One of the joys of living in West Sussex is the near access to the sea. This walk is the shortest and sweetest you will get as you breathe the ozone and paddle your toes in the brine.
I have done this before but not for six years and make no excuse for a repeat as I point out what to look for at the start of the flower season. The huge cost of the car park at West Wittering (£5 at peak times) is worth it in my opinion once or twice a year. Parking at the far western end shortens the walk to about 1.3 miles (2.1 kms).
If you go at low tide you can enjoy the vast sand flats near the harbour outflow, known as The Winner. The best walk is then clockwise, keeping East Head sand dunes to your right. The main channel to left is close to Hayling Island.
At this time of year until September you should see common, little and Sandwich terns fishing, diving headfirst for sprats and sandeels.
The many pools left by the last tide often have tiny fishes trapped there.
In winter you would see a gang of tiny silvery-white wading birds on these sands. These sanderlings have now travelled back to the arctic to breed. But you may see a few ringed plovers which might breed on the Head (see this week’s Nature Trails below).
Reaching the farthest point north look across to Pilsey Sands and island attached to southern tip of Thorney Island. Again the channel holds many unusual water birds apart from fishing terns. In winter, brent geese, merganser ducks, eider ducks, and red throated divers. Rounding tip of East Head note exclosure where ringed plovers might breed.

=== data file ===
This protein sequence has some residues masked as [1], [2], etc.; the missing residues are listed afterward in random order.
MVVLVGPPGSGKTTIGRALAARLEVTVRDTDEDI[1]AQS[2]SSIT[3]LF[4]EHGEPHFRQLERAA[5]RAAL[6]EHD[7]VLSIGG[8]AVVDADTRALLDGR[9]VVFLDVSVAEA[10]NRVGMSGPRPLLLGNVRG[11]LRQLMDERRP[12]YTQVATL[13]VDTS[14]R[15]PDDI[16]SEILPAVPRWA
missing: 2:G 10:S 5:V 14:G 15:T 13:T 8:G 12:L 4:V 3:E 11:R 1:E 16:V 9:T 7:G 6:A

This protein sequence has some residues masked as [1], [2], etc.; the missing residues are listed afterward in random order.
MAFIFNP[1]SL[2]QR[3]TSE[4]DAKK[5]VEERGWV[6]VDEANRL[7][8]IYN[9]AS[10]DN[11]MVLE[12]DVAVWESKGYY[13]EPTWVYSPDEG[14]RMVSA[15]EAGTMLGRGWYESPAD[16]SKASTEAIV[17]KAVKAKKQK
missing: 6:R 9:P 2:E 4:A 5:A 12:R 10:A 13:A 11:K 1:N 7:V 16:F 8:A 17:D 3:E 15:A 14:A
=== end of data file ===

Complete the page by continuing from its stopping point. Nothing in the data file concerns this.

Ninety different species of plants grow on shore and dunes. Most are in the eastern sheltered side. Including common and lax-flowered sea lavender, both very rare plants in Sussex. They bloom in July.
On this muddy shore grows samphire, and clumps of sea rush which are about half a metre tall. If you enter the five hectares of dunes you may come across rare plants such as sea bindweed, sand spurge, and yellow horned poppy. There is also a large slack in the middle of the dunes, a wet flat where specialised plants grow.
Near the tip of East Head on this sheltered side you might see one of the rarest of all Sussex plants, sea heath, growing in flat clumps and having minute, fragile, mauve flowers in July.
Look east on the way back, into the mud flats, on which rice grass (Spartina Townsendii) grows. Shelduck and curlews feed here in season, and black-headed gulls, redshank, greenshank and dunlin in winter.
Look for the tiny plant sandwort on dry shingle near gates back to car park, also the tall white flowers of rock samphire, near the tamarisk bushes.
On the way home, the Morris and now the Alvis wave to the bronze smiling face of Sir Henry Royce at The Studio in the village, remembering how the great man thought of the designs for the Spitfire engine and scratched his ideas on the sands of East Head.